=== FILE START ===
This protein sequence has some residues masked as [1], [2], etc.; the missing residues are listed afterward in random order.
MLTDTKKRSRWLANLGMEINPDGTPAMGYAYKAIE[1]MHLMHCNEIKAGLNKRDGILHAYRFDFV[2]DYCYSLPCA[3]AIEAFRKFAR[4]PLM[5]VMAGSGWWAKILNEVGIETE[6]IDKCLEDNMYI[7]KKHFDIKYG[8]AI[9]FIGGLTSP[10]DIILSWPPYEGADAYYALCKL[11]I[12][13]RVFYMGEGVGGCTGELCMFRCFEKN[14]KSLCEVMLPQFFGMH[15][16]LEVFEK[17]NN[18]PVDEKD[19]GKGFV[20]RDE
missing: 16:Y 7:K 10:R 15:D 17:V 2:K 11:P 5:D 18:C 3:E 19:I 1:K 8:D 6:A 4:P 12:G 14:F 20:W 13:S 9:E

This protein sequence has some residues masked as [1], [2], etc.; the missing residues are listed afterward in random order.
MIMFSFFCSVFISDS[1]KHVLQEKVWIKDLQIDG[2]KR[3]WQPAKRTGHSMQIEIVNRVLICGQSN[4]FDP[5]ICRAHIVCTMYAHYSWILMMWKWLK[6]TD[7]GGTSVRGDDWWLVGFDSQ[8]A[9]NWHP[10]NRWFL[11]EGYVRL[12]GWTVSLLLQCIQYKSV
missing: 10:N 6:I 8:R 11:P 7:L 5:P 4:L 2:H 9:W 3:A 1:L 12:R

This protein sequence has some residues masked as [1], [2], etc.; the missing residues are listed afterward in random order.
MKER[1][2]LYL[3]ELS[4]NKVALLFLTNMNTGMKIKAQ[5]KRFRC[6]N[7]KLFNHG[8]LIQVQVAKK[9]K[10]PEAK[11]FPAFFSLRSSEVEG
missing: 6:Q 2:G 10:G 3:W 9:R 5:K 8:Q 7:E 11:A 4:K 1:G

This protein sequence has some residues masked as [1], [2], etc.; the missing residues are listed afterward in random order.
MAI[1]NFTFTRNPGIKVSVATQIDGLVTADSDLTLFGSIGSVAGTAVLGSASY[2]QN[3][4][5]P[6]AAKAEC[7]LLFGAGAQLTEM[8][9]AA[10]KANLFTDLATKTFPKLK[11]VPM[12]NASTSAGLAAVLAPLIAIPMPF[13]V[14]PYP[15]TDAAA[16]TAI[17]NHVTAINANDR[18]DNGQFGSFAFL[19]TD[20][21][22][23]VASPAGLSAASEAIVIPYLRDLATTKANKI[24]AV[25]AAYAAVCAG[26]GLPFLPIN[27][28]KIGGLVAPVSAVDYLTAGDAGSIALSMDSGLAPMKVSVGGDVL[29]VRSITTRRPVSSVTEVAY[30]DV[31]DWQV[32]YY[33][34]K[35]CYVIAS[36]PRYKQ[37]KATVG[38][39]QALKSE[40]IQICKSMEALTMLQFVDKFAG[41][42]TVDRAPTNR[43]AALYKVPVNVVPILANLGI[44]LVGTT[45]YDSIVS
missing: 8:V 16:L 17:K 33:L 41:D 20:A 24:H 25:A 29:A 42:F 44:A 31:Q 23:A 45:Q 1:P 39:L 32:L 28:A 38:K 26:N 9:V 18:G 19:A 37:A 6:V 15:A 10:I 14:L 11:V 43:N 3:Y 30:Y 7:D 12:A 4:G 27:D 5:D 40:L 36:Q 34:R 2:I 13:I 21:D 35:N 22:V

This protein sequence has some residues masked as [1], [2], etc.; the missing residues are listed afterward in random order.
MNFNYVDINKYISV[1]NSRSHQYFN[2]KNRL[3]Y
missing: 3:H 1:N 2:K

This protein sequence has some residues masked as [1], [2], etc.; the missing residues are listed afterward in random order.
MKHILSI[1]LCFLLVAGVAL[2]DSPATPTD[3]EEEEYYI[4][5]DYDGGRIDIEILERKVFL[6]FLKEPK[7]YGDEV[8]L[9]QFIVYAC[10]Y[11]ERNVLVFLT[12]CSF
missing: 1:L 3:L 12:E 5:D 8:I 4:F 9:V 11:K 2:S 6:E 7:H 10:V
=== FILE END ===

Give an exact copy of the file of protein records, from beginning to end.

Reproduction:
This protein sequence has some residues masked as [1], [2], etc.; the missing residues are listed afterward in random order.
MLTDTKKRSRWLANLGMEINPDGTPAMGYAYKAIE[1]MHLMHCNEIKAGLNKRDGILHAYRFDFV[2]DYCYSLPCA[3]AIEAFRKFAR[4]PLM[5]VMAGSGWWAKILNEVGIETE[6]IDKCLEDNMYI[7]KKHFDIKYG[8]AI[9]FIGGLTSP[10]DIILSWPPYEGADAYYALCKL[11]I[12][13]RVFYMGEGVGGCTGELCMFRCFEKN[14]KSLCEVMLPQFFGMH[15][16]LEVFEK[17]NN[18]PVDEKD[19]GKGFV[20]RDE
missing: 16:Y 7:K 10:R 15:D 17:V 2:K 11:P 5:D 18:C 3:E 19:I 1:K 8:D 6:A 4:P 12:G 14:F 20:W 13:S 9:E

This protein sequence has some residues masked as [1], [2], etc.; the missing residues are listed afterward in random order.
MIMFSFFCSVFISDS[1]KHVLQEKVWIKDLQIDG[2]KR[3]WQPAKRTGHSMQIEIVNRVLICGQSN[4]FDP[5]ICRAHIVCTMYAHYSWILMMWKWLK[6]TD[7]GGTSVRGDDWWLVGFDSQ[8]A[9]NWHP[10]NRWFL[11]EGYVRL[12]GWTVSLLLQCIQYKSV
missing: 10:N 6:I 8:R 11:P 7:L 5:P 4:L 2:H 9:W 3:A 1:L 12:R

This protein sequence has some residues masked as [1], [2], etc.; the missing residues are listed afterward in random order.
MKER[1][2]LYL[3]ELS[4]NKVALLFLTNMNTGMKIKAQ[5]KRFRC[6]N[7]KLFNHG[8]LIQVQVAKK[9]K[10]PEAK[11]FPAFFSLRSSEVEG
missing: 6:Q 2:G 10:G 3:W 9:R 5:K 8:Q 7:E 11:A 4:K 1:G

This protein sequence has some residues masked as [1], [2], etc.; the missing residues are listed afterward in random order.
MAI[1]NFTFTRNPGIKVSVATQIDGLVTADSDLTLFGSIGSVAGTAVLGSASY[2]QN[3][4][5]P[6]AAKAEC[7]LLFGAGAQLTEM[8][9]AA[10]KANLFTDLATKTFPKLK[11]VPM[12]NASTSAGLAAVLAPLIAIPMPF[13]V[14]PYP[15]TDAAA[16]TAI[17]NHVTAINANDR[18]DNGQFGSFAFL[19]TD[20][21][22][23]VASPAGLSAASEAIVIPYLRDLATTKANKI[24]AV[25]AAYAAVCAG[26]GLPFLPIN[27][28]KIGGLVAPVSAVDYLTAGDAGSIALSMDSGLAPMKVSVGGDVL[29]VRSITTRRPVSSVTEVAY[30]DV[31]DWQV[32]YY[33][34]K[35]CYVIAS[36]PRYKQ[37]KATVG[38][39]QALKSE[40]IQICKSMEALTMLQFVDKFAG[41][42]TVDRAPTNR[43]AALYKVPVNVVPILANLGI[44]LVGTT[45]YDSIVS
missing: 8:V 16:L 17:K 33:L 41:D 20:A 24:H 25:A 29:A 42:F 44:A 31:Q 23:A 45:Q 1:P 39:L 32:L 28:A 38:K 26:N 9:V 18:G 19:A 37:A 6:V 15:A 10:I 14:L 11:V 43:N 3:Y 30:Y 7:D 12:A 4:G 27:D 5:D 40:L 36:Q 34:R 2:I 13:I 21:D 35:N 22:V

This protein sequence has some residues masked as [1], [2], etc.; the missing residues are listed afterward in random order.
MNFNYVDINKYISV[1]NSRSHQYFN[2]KNRL[3]Y
missing: 3:H 1:N 2:K

This protein sequence has some residues masked as [1], [2], etc.; the missing residues are listed afterward in random order.
MKHILSI[1]LCFLLVAGVAL[2]DSPATPTD[3]EEEEYYI[4][5]DYDGGRIDIEILERKVFL[6]FLKEPK[7]YGDEV[8]L[9]QFIVYAC[10]Y[11]ERNVLVFLT[12]CSF
missing: 1:L 3:L 12:E 5:D 8:I 4:F 9:V 11:K 2:S 6:E 7:H 10:V